Figure 9 note: The lines connecting the points are provided as a visual aid to the reader and do not imply statisticially significant differences in concentrations.

Air Quality - Integrated Samples -- VOC

Table 2 shows the number of observations, mean and 95% confidence intervals for the VOC data (TO-15 method).

Table 2. VOC -- averages for all wind directions (09/29/2010-06/15/2011)

Site name

Distance from Road

N (Obs.)

Mean (ppb)

95% CI (ppb)

Acrolein

4

100 m upwind

32

0.72

0.55 - 0.89

1

10 m roadside

37

0.69

0.56 - 0.82

2

100 m downwind

21

0.68

0.54 - 0.81

3

300 m downwind

34

0.63

0.51 - 0.74

1,3-Butadiene

4

100 m upwind

31

0.13

0.08 - 0.18

1

10 m roadside

37

0.19

0.14 - 0.24

2

100 m downwind

21

0.13

0.07 - 0.18

3

300 m downwind

34

0.12

0.07 - 0.16

Benzene

4

100 m upwind

32

0.36

0.27 - 0.44

1

10 m roadside

37

0.46

0.36 - 0.55

2

100 m downwind

21

0.29

0.19 - 0.40

3

300 m downwind

34

0.32

0.24 - 0.40

NOTE: Data are for valid samples only.

Data Caveats- Integrated Samples -- VOC

All sample results are presented with no blank or recovery correction. This was deemed unnecessary as the field blank values were either zero, below the method detection limit, or not statistically significant. While acrolein data is reported for the TO-15 method, caution should be used when assessing the data.

Air Quality - Integrated Samples -- Carbonyl

Table 3 shows the number of observations, mean and 95% confidence intervals for the carbonyl data (TO-11a method).

Table 3. Carbonyl -- averages for all wind directions (09/29/2010-06/15/2011)

Site name

Distance from Road

N (Obs.)

Mean (ppb)

95% CI (ppb)

Acrolein

4

100 m upwind

32

3.83

1.02 - 6.64

1

10 m roadside

34

4.08

1.43 - 6.74

2

100 m downwind

30

1.21

0.17 - 2.25

3

300 m downwind

36

1.12

0.34 - 1.90

Acetaldehyde

4

100 m upwind

32

2.16

1.38 - 2.94

1

10 m roadside

34

2.67

1.10 - 4.23

2

100 m downwind

30

2.05

1.24 - 2.87

3

300 m downwind

36

1.68

0.90 - 2.45

Formaldehyde

4

100 m upwind

32

3.14

1.93 - 4.35

1

10 m roadside

34

3.27

2.02 - 4.53

2

100 m downwind

30

2.60

1.30 - 3.89

3

300 m downwind

36

3.13

1.94 - 4.32

NOTE: Data are for valid samples only.

Data Caveats- Integrated Samples - Carbonyl

All sample results are presented with no blank or recovery correction. This was deemed unnecessary as the field blank values were either zero, below the method detection limit, or not statistically significant. While acrolein data is reported for the TO-11a method, caution should be used when assessing the data.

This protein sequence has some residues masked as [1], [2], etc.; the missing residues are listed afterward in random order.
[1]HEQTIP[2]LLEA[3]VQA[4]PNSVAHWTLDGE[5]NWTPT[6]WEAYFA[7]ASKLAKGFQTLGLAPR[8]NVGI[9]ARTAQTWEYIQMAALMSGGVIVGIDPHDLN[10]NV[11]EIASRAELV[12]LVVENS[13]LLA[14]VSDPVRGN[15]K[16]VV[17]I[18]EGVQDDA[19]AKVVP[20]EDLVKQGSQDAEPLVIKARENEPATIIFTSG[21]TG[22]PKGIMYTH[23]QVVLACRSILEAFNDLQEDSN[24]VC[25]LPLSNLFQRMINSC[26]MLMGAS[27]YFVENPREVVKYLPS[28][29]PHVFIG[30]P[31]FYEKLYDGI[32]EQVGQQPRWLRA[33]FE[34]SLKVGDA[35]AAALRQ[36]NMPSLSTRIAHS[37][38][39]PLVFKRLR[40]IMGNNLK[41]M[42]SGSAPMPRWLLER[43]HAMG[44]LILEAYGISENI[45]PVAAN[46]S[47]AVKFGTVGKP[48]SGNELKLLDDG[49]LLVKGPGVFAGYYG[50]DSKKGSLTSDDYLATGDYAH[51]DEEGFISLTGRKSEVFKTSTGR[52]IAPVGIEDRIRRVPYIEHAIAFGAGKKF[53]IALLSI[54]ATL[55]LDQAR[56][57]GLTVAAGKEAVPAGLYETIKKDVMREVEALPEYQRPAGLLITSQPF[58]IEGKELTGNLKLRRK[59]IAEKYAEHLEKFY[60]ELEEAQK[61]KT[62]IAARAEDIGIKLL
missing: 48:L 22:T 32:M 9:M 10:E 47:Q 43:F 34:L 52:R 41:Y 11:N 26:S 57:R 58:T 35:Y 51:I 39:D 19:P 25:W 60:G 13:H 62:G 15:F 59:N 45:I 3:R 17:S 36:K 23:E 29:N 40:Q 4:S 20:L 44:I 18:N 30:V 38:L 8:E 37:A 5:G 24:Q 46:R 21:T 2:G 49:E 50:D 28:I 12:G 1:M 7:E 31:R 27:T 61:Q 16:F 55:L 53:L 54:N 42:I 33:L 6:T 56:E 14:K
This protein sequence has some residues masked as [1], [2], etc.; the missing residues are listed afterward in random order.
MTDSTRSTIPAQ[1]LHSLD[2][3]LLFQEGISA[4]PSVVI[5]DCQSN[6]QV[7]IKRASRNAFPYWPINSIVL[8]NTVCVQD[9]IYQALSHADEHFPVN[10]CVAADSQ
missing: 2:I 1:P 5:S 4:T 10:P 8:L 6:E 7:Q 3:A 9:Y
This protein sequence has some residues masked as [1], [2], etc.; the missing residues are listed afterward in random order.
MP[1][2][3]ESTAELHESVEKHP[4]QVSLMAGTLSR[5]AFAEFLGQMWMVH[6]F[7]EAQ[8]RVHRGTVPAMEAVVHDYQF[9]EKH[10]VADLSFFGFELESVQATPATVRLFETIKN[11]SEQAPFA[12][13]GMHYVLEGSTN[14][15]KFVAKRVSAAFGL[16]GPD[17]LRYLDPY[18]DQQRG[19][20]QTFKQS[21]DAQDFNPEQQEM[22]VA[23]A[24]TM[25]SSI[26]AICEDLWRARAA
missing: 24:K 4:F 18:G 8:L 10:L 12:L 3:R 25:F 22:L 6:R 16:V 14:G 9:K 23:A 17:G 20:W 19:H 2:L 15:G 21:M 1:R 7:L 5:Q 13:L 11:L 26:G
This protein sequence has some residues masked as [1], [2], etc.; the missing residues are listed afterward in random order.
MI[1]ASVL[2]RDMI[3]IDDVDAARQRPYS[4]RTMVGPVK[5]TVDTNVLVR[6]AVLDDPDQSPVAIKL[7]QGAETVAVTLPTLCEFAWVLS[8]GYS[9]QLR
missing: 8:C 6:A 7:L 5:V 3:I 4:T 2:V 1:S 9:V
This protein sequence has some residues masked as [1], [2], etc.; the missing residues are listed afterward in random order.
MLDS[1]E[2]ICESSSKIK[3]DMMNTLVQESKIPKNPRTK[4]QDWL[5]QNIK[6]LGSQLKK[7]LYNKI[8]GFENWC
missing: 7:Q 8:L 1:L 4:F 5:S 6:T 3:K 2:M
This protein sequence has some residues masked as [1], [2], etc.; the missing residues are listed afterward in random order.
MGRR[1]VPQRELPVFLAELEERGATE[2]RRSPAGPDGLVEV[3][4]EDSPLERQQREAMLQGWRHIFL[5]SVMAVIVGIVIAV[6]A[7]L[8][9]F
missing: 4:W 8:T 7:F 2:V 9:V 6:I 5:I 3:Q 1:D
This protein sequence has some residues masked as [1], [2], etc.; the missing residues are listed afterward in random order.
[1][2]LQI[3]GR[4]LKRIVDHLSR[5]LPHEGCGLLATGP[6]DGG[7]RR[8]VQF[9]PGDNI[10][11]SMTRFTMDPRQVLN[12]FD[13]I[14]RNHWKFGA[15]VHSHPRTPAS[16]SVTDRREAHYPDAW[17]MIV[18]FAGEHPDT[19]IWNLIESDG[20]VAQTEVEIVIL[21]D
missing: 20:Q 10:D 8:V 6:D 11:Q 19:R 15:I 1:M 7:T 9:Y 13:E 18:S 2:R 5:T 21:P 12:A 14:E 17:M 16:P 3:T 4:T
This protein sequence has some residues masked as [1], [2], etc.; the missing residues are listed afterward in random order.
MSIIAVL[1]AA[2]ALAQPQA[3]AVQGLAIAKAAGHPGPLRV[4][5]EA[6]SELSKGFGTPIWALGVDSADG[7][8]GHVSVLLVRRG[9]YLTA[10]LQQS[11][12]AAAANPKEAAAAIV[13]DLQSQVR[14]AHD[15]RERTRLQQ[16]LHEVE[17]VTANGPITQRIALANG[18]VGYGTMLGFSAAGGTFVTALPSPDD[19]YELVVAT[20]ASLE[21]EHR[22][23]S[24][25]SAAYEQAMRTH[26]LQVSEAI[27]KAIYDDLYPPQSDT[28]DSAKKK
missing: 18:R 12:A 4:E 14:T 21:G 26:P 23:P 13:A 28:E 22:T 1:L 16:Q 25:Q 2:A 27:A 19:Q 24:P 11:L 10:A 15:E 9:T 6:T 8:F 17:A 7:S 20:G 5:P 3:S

Data Caveats- Integrated Samples - Acrolein

Acrolein results are presented for both TO-15 (VOCs) and TO-11a (carbonyls) methods and the results should be used with caution. Method TO-15 utilizes passivated stainless steel canisters under vacuum to be filled at a constant rate to near ambient pressure for a specified time period. The air collected in the canisters undergoes laboratory analysis using a GC/MS. Method TO-11a utilizes cartridges containing DNPH coated media. These cartridges are connected to a sampler that draws ambient air at a constant rate for a specified time period. These cartridges undergo laboratory analysis using High-Performance Liquid Chromatography (HPLC)

Both methods are considered problematic as both methods have issues with the measurement of acrolein. The TO-15 method is considered problematic due to the "growth" of acrolein inside cleaned canisters. Acrolein concentrations inside cleaned canisters containing zero humidified air have been shown to increase over time due to unknown reasons. The TO-11a method is considered inaccurate due to the retention instability on the DNPH coated absorbent and low acrolein capture efficiency.

Moreover, caution should be used when comparing Las Vegas acrolein measurements to Detroit acrolein measurements. Acrolein values for Las Vegas were reported using TO-11a, while acrolein values for Detroit are reported using TO-11a and TO-15. We observed "growth" of acrolein in canisters during the Las Vegas study and for this reason we had very low confidence in the data and did not report acrolein results using TO-15. We did not observe "growth" of acrolein in canisters during the Detroit study.

EPA is continuing to research acrolein measurement methods, specifically focusing on the TO-15 method. This research is currently identified as a priority in EPA ORD's research action plan.

Air Quality - Integrated Samples - PM2.5

A summary of PM2.5 averages and confidence intervals are shown in Table 4. Figure 10 shows box-whisker plots PM2.5 integrated filter samples.

Table 4. PM2.5 Filters -- averages for all wind directions (09/29/2010-06/15/2011)

Site name

Distance from Road

N (Obs.)

Mean (µg/m3)

95% CI (µg/m3)

Station 4

-100

17

11.46

8.14 - 14.78

Station 1

10

19

12.87

8.84 - 16.90

Station 2

100

16

12.12

8.53 - 15.71

Station 3

300

18

10.40

7.10 - 13.69

Figure 10: Box-Whisker Plot of data in Table 4 showing PM2.5 concentrations for all stations, all sample times and all wind directions

Figure 10 Box-Whisker Plot for PM2.5 for all stations, all sample times, all wind directions.

Updated: 05/29/2014